Sunday, September 27, 2009

Quote of the day/pre-season wrap up


"I really liked our first and third period. I didn't like the second. We stood around a lot and let them take the play to us. We spent too much time in our own end and you end up relying on one guy, your goalie, too much."--Brent Sutter

Bingo.
Fix it, please.

This quotation basically sums up my biggest issue with the Flames in recent years. They are seemingly incapable of turning in a solid, sixty-minute effort on a consistent basis. That being said, I missed the Flames' lone televised pre-season game last night (I know, I'm terrible, but I'm a working gal now) but from what I've gathered, the Flames could have summoned up a better effort against a Canucks squad missing nine regulars including their nemeses, the Sedins. Miikka Kiprusoff was Flames' best player by a wide margin(collective sigh of relief), making 35 of 36 saves before getting beaten by Mason Raymond on the lone shootout goal, which proved to be the winner for the Canucks.

David Moss was very effective after missing most of the pre-season with a lower body injury, and scored the Flames' only goal on a line with Jokinen and Iginla. Bourque also looked like he was finally beginning to shake off the rust, showing his speed on a breakaway chance in the first period. It sounds as though the line of Dawes, Langkow, and Bourque could prove to be a regular season mainstay, and Moss seemed to fit in nicely on the first line.

On the defensive side of things, Dion Phaneuf continued to improve, as he led the team in ice time en route to collecting an assist and a +1 rating, hopefully a sign of things to come in early October. Anton Stralman had what was perhaps his least impressive showing of the pre-season, finishing -1 in just over eleven minutes of ice time. In special teams news, the penalty kill still appears to be strong point while the impressive powerplay production the Flames enjoyed early in the pre-season was nowhere to be seem, which is slightly worrisome and will probably be one of the biggest areas of concern heading into the regular season.

The Flames finished the preseason 3-2-2; not bad, but not great. It is common knowledge that pre-season has little to no significance in the grand scheme of things, but I think most Flames fans wish they had seen a little more consistency from the supposed "big guns" in preparation for opening night. I suppose we will have to wait until then to find out whether Coach Sutter's message has sunk in or not.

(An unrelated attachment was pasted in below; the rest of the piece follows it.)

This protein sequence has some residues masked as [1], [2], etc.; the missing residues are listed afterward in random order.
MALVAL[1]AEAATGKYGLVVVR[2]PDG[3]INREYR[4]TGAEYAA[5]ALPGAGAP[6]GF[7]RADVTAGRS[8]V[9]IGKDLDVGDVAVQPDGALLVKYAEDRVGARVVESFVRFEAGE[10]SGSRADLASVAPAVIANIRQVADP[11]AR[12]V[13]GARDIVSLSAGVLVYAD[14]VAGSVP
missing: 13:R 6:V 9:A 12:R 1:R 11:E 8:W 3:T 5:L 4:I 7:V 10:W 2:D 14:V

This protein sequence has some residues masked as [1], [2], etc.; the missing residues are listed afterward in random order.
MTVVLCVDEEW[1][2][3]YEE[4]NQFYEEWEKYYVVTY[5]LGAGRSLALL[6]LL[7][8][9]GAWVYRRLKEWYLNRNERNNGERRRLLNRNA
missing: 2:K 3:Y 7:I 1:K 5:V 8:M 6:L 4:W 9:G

NHL Countdown: 4 DAYS

Friday, September 25, 2009

Judgement day: Fleury cut by Flames


As one of the most memorable pre-seasons in recent history draws to a close, Darryl Sutter announced that the Flames have released fan favourite and comeback kid Theo Fleury after inviting him to camp on a tryout basis earlier this month. Sutter said that he had an agreement in place with the former Flame that stated he would be released if he did not prove to be one of team's top-six wingers, without a deal in place with AHL affiliate Abbotsford.

Some are crying foul over Fleury being cut from the roster without being offered a contract with the Heat, but realistically, a fourty-one year old man with a one-year old daughter and a family probably does not want to spend seven plus months taking in the picturesque scenery of small-town North America and inhaling diesel fumes on a Greyhound bus. As good as Theo looked at times during pre-season play, accumulating four points and a +4 rating in four games, he has missed practice the past two days due to "maintenance" after playing three games in four nights.

How would he cope over an eighty-two game schedule that involves practice almost every day, back-to-back games, and long road trips stretching over different time zones? Moreover, the Flames are in the mist of a "youth movement" of sorts; the oldest player on the roster is Craig Conroy at thirty-eight with Kiprusoff, Iginla, and Langkow tied for a distant second at thirty-two years of age. After that, the average age of the roster is below thirty. Perhaps if Fleury was like Gary Roberts, who was only a year removed from the game and often lauded as the fittest player in the dressing room, things would be different.

At the end of the day, releasing Theoren Fleury was the right decision. He wanted a chance to prove he could still compete at the NHL level and was perhaps looking for closure after having his career unceremoniously ended by addiction, and that's what he got. While the Flames do have some question marks regarding their depth up front, I highly doubt Fleury would have been the answer.